Two other Baskerville assistants are Nathan Mohri and Troy Baugh, who focus on player development, game preparation and helping with practices. Mohri does a lot of game preparation and provides players with everything they need to know before going into a game.

Baugh assists with the game preparation by breaking down games and putting emphasis on the little things that matter the most.

The final assistant is Danny Rios, who is head coach at the middle school. He is considered one of the assistants players can go to for anything, and he helps them if they want to continue practicing longer. Rios is a South Pas alum from 2018 and played varsity basketball with senior forward Alan Quan when Rios was a senior and Quan was a sophomore.

“Sometimes in [basketball], you might have teams that are better and projected to win more, but when the coaching staff and chemistry of the players don’t come together, then you still don’t win,” Burch said.

“I would credit the chemistry of the coaches and the players coming together. We have a nice staff and a good group of kids. We have a coaching staff that can really analyze a game from different areas, and we’ve all come together and can break down a game and prepare for a game. So, it’s kind of the chemistry of everything going right at the moment.”

Open To Ideas

Baskerville is also very open to ideas his assistants have. Mohri said Baskerville does a good job at giving the assistants a voice when they want to give input on something, or when they think the team should focus on one thing more than another.

“At the end of the day, it is obviously his call on whether we do it or not, but he gives you that freedom and he really empowers us to feel comfortable in that space, which has been great for me — a young aspiring coach,” Mohri said of Baskerville.

The staff came in and pushed the players right away, hoping they would be able to grasp the system. They didn’t really know what they were getting on the basketball court, but since South Pas is a Top 100 school in the state for academics, they knew they were getting a group of smart kids.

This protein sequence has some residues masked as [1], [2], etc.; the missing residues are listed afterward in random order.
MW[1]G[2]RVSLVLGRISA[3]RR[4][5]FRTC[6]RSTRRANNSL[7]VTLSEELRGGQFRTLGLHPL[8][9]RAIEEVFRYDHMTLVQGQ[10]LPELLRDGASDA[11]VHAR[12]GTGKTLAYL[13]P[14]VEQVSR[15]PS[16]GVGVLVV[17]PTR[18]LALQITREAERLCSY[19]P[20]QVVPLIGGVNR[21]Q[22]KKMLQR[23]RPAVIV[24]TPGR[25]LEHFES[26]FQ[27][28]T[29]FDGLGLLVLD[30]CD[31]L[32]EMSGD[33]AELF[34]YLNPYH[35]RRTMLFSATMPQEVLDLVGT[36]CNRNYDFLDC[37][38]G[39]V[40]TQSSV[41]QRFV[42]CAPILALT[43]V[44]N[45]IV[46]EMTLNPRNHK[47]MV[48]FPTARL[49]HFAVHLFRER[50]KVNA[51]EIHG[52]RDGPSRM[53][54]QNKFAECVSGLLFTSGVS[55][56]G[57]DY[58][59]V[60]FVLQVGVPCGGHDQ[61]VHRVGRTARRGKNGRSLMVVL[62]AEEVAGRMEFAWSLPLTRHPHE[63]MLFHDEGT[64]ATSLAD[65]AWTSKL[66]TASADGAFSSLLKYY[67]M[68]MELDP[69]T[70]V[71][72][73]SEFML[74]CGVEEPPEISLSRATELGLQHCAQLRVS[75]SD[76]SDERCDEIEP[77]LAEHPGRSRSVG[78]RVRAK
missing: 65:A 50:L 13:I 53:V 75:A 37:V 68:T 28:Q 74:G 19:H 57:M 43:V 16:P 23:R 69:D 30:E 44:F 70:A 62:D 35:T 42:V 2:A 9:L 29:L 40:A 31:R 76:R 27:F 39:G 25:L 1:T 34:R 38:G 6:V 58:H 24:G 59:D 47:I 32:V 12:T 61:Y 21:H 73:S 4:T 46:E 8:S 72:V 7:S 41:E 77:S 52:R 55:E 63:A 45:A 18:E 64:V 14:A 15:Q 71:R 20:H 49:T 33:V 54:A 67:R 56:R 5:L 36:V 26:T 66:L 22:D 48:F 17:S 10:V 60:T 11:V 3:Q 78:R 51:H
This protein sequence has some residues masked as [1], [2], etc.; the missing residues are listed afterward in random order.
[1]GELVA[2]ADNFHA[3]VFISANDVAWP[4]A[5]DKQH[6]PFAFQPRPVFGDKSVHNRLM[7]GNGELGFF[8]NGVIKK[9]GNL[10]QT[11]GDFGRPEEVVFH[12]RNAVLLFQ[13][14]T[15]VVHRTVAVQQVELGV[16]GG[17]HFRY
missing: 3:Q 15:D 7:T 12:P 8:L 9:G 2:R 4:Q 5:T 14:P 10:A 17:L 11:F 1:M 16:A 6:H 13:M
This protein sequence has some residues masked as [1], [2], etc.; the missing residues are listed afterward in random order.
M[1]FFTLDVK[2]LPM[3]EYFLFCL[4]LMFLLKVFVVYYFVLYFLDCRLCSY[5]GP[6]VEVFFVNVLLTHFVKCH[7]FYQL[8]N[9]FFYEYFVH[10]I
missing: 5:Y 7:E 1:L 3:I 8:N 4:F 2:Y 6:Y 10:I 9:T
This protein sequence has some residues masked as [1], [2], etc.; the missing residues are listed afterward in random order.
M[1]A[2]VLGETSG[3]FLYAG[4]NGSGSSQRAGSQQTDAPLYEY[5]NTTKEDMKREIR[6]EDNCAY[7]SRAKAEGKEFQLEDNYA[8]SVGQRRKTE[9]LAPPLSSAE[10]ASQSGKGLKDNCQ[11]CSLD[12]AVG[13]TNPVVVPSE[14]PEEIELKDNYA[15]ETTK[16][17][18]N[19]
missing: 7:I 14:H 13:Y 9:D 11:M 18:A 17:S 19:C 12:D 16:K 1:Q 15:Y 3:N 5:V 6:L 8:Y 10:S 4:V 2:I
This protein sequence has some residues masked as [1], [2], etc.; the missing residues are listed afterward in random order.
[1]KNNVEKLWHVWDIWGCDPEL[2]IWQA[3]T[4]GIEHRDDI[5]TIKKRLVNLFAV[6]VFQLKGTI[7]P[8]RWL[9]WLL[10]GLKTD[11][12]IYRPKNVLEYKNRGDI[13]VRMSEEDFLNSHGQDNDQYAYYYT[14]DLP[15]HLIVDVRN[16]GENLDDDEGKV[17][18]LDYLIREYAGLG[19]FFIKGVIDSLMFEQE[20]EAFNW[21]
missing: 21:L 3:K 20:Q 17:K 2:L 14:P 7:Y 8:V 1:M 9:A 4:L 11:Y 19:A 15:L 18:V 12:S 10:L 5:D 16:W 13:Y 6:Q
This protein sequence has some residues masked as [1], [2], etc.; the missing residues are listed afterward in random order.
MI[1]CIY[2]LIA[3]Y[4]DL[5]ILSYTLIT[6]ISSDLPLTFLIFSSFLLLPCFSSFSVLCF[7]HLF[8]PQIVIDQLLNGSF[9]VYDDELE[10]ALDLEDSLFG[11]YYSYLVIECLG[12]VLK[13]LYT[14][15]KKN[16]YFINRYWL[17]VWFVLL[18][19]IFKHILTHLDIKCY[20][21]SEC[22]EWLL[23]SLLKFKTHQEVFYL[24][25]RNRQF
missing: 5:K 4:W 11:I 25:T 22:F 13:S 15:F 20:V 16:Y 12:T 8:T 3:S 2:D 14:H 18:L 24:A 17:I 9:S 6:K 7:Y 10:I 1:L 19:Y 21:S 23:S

It was a struggle early on, and the coaches had to teach the players the fundamentals of basketball when they initially came in. They started late, and they had a lot to work on, so the group was definitely behind in some respects — but it doesn’t really show with the undefeated record.

“We’ve thrown a lot of information at them — different offenses and defenses — college-level stuff, and I’m really proud of them because they didn’t panic or reject it,” Burch said.

“All of them have really taken it on and not think it’s too much. They’ve listened to us and been able to take it all in. When you think about where this team was last year, and now we’re 9-0 and ranked No. 1 in a poll, No. 3 in a poll, No. 10 in a poll, it came together pretty fast. I have to say that. It came together faster than I thought.”

The players are buying into the system and the coaches are all on the same page, so the way it looks, even if the Tigers don’t win any games in their upcoming tournament, they’ll still be on a good path to the postseason.